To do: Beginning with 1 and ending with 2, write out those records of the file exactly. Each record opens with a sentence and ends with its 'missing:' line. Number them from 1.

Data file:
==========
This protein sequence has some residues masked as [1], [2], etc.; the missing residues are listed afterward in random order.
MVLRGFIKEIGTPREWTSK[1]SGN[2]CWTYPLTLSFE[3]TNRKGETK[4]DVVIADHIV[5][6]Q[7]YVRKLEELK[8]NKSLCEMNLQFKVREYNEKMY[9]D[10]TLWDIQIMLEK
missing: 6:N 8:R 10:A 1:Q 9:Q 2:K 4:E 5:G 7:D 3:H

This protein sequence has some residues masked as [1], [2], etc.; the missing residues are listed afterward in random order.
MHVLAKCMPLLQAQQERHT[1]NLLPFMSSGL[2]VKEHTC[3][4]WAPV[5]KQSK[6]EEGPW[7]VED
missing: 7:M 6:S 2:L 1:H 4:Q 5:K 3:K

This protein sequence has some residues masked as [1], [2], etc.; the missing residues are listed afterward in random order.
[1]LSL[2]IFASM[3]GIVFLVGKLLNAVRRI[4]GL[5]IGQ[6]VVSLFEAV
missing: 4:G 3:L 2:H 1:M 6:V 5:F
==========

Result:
This protein sequence has some residues masked as [1], [2], etc.; the missing residues are listed afterward in random order.
MVLRGFIKEIGTPREWTSK[1]SGN[2]CWTYPLTLSFE[3]TNRKGETK[4]DVVIADHIV[5][6]Q[7]YVRKLEELK[8]NKSLCEMNLQFKVREYNEKMY[9]D[10]TLWDIQIMLEK
missing: 6:N 8:R 10:A 1:Q 9:Q 2:K 4:E 5:G 7:D 3:H

This protein sequence has some residues masked as [1], [2], etc.; the missing residues are listed afterward in random order.
MHVLAKCMPLLQAQQERHT[1]NLLPFMSSGL[2]VKEHTC[3][4]WAPV[5]KQSK[6]EEGPW[7]VED
missing: 7:M 6:S 2:L 1:H 4:Q 5:K 3:K